"It makes all the hard work feel worthwhile."
There is a finalist nomination for Shona Marshall of Marshall Farms and Farm Shop.
She is nominated for Diversification Innovator of the Year (Large).
The diversification has seen her come a long way from a portacabin at each side of the A96 dual carriageway to a purpose-built farm shop and cafe.
Employing 15 staff, they are looking to expand and will open a restaurant capable of seating 120 covers at any one time.
Other diversifications include a refurbished offering for second-hand machinery and conversion of farming buildings to residential homes and the first drive through farm shop eatery in Scotland.
Her wider family, parents Kenneth and Moira who farm alongside their daughters, Christine, Julie and Shona, are nominated as finalists for Family Farming Business of the Year
Farming and family are at the heart of what they do and together they have turned a traditional farming business into a thriving retail enterprise, representing the best of modern Scottish farming.
They have reversed the challenges of Covid to their advantage and placed themselves firmly as a vital place within the community.
Shona said: "We have a strong passion for our business and we are delighted to be shortlisted for these awards. It’s a great achievement in itself for our continuous diversification to be recognised in this way. It acknowledges our determination and encourages us to keep growing our family business."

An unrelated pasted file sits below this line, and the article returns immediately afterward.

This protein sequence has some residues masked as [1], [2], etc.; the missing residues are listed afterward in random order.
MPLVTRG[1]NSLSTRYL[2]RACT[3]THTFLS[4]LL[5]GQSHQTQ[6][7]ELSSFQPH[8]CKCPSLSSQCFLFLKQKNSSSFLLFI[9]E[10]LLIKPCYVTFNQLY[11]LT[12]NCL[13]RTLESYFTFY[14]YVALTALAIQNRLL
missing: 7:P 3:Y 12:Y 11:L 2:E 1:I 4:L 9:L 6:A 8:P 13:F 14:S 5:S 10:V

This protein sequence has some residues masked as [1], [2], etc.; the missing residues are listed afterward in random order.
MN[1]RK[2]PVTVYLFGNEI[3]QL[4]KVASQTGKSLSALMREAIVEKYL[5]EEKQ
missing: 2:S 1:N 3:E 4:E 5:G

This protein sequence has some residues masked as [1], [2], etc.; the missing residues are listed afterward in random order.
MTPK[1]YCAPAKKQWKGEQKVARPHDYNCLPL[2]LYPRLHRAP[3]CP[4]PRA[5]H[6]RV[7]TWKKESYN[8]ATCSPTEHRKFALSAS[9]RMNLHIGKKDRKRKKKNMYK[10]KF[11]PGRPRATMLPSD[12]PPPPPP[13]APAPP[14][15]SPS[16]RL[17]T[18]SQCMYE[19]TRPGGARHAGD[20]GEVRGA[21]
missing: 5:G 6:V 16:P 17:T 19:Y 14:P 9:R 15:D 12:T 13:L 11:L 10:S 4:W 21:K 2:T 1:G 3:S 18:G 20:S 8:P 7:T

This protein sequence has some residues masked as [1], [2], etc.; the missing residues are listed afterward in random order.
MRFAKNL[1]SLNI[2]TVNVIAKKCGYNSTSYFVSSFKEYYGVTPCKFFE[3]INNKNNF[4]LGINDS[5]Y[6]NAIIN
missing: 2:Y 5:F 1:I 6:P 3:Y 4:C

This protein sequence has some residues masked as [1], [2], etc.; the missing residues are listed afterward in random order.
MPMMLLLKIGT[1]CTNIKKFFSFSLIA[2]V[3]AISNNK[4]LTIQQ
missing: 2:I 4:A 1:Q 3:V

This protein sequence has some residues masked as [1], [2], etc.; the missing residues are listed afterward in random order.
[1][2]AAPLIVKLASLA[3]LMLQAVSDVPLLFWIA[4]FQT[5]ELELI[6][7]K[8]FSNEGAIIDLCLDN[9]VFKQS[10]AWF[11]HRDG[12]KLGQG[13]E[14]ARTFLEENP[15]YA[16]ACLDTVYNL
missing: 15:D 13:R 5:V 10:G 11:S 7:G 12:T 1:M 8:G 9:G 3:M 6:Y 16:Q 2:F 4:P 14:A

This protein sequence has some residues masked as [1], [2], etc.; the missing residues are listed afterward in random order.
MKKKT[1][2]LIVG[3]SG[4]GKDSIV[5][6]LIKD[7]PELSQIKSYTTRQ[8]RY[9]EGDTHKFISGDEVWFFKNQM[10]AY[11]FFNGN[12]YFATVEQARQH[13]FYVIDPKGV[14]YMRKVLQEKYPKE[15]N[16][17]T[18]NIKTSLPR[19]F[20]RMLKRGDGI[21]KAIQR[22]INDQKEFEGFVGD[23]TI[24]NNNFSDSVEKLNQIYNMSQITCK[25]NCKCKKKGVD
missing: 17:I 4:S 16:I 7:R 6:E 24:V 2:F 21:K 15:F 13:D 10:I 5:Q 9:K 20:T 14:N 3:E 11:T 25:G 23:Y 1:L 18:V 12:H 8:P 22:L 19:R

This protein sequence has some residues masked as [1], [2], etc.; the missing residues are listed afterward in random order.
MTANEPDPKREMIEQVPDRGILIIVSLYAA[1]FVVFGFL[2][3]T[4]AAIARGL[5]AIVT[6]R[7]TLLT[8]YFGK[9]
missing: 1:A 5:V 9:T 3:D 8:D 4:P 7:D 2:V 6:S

Farm Worker of the Year sees a nomination for Chloe Shorten from Keith who works for, J C Innes and Son
Chloe works on a 1140 indoor sow unit and at just aged 21 was offered manager position to oversee the daily running of the business, which spans 1600 hectares.
With a glowing reference from her employers, Chloe aims to make the business thrive and is a keen advocate for pig farming, she regualrly works to educate others about the industry and combat the negative backlash experienced by fellow pig farmers.
The business is changing their breed of pig which has proved challenging in areas of fertility and disease but Chloe has researched and counteracted the problems and offer creative solutions.
Alongside her full time position she is studying a degree in agriculture and is very much utilising her learning into her job.
It is very clear to see her contributions to this farming enterprise and the rewards which they have subsequently. She cares about her job, the animals, her employers and is a credit to the sector.
She commented: I have been working with pigs for about five years.
"I got the Unit Manager job of a 1100 indoor sow unit for J C Innes, Huntly.